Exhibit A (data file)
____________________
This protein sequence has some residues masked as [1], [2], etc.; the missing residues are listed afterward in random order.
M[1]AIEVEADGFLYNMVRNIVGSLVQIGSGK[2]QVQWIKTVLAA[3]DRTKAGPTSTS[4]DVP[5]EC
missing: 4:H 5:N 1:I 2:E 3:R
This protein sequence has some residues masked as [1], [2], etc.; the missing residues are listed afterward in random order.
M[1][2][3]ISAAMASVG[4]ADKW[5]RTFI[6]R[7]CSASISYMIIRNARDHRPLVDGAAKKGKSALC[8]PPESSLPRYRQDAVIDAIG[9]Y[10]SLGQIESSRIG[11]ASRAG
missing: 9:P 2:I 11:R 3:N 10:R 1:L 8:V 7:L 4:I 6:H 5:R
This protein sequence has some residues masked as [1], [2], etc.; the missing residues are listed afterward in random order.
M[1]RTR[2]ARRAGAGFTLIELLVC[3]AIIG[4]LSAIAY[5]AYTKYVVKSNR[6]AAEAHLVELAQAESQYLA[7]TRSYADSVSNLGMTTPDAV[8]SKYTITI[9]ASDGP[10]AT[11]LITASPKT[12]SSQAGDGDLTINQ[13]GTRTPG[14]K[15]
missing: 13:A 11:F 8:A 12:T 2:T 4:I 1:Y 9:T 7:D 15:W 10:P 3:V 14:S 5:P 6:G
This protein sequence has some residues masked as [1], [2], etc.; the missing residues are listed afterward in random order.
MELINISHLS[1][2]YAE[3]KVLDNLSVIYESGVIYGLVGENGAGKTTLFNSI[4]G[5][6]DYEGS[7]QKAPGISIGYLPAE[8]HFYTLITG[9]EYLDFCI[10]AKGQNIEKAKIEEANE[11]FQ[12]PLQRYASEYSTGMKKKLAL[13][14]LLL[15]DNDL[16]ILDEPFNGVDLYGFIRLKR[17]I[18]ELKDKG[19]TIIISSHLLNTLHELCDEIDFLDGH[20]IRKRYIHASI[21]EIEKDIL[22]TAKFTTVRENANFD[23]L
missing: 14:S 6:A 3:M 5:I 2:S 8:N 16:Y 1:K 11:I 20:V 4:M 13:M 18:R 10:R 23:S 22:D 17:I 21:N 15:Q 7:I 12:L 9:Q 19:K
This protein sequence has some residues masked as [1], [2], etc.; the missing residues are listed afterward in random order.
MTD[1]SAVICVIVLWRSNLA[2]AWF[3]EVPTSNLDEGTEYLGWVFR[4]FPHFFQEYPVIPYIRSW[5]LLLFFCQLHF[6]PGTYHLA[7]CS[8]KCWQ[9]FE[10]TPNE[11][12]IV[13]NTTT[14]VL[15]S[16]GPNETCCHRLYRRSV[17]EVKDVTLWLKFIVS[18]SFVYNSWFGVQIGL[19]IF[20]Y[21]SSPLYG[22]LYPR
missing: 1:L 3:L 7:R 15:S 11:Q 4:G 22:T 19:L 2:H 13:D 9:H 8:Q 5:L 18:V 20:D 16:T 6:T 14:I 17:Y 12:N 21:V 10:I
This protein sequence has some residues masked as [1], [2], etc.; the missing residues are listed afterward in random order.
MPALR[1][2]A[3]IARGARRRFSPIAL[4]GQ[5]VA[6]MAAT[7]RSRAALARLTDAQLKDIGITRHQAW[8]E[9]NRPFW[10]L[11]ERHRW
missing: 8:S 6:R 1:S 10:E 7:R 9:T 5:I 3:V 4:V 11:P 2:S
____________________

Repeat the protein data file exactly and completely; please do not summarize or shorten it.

This protein sequence has some residues masked as [1], [2], etc.; the missing residues are listed afterward in random order.
M[1]AIEVEADGFLYNMVRNIVGSLVQIGSGK[2]QVQWIKTVLAA[3]DRTKAGPTSTS[4]DVP[5]EC
missing: 4:H 5:N 1:I 2:E 3:R
This protein sequence has some residues masked as [1], [2], etc.; the missing residues are listed afterward in random order.
M[1][2][3]ISAAMASVG[4]ADKW[5]RTFI[6]R[7]CSASISYMIIRNARDHRPLVDGAAKKGKSALC[8]PPESSLPRYRQDAVIDAIG[9]Y[10]SLGQIESSRIG[11]ASRAG
missing: 9:P 2:I 11:R 3:N 10:R 1:L 8:V 7:L 4:I 6:H 5:R
This protein sequence has some residues masked as [1], [2], etc.; the missing residues are listed afterward in random order.
M[1]RTR[2]ARRAGAGFTLIELLVC[3]AIIG[4]LSAIAY[5]AYTKYVVKSNR[6]AAEAHLVELAQAESQYLA[7]TRSYADSVSNLGMTTPDAV[8]SKYTITI[9]ASDGP[10]AT[11]LITASPKT[12]SSQAGDGDLTINQ[13]GTRTPG[14]K[15]
missing: 13:A 11:F 8:A 12:T 2:T 4:I 1:Y 9:T 7:D 15:W 10:P 3:V 14:S 5:P 6:G
This protein sequence has some residues masked as [1], [2], etc.; the missing residues are listed afterward in random order.
MELINISHLS[1][2]YAE[3]KVLDNLSVIYESGVIYGLVGENGAGKTTLFNSI[4]G[5][6]DYEGS[7]QKAPGISIGYLPAE[8]HFYTLITG[9]EYLDFCI[10]AKGQNIEKAKIEEANE[11]FQ[12]PLQRYASEYSTGMKKKLAL[13][14]LLL[15]DNDL[16]ILDEPFNGVDLYGFIRLKR[17]I[18]ELKDKG[19]TIIISSHLLNTLHELCDEIDFLDGH[20]IRKRYIHASI[21]EIEKDIL[22]TAKFTTVRENANFD[23]L
missing: 14:S 6:A 3:M 5:I 2:S 8:N 16:Y 1:K 11:I 20:V 4:M 13:M 18:R 10:R 23:S 22:D 17:I 21:N 15:Q 7:I 12:L 9:Q 19:K
This protein sequence has some residues masked as [1], [2], etc.; the missing residues are listed afterward in random order.
MTD[1]SAVICVIVLWRSNLA[2]AWF[3]EVPTSNLDEGTEYLGWVFR[4]FPHFFQEYPVIPYIRSW[5]LLLFFCQLHF[6]PGTYHLA[7]CS[8]KCWQ[9]FE[10]TPNE[11][12]IV[13]NTTT[14]VL[15]S[16]GPNETCCHRLYRRSV[17]EVKDVTLWLKFIVS[18]SFVYNSWFGVQIGL[19]IF[20]Y[21]SSPLYG[22]LYPR
missing: 1:L 3:L 7:R 15:S 11:Q 4:G 22:T 19:L 2:H 13:D 9:H 8:Q 5:L 18:V 20:D 16:T 6:T 14:I 17:Y 12:N 21:V 10:I
This protein sequence has some residues masked as [1], [2], etc.; the missing residues are listed afterward in random order.
MPALR[1][2]A[3]IARGARRRFSPIAL[4]GQ[5]VA[6]MAAT[7]RSRAALARLTDAQLKDIGITRHQAW[8]E[9]NRPFW[10]L[11]ERHRW
missing: 8:S 6:R 1:S 10:E 7:R 9:T 5:I 3:V 4:V 11:P 2:S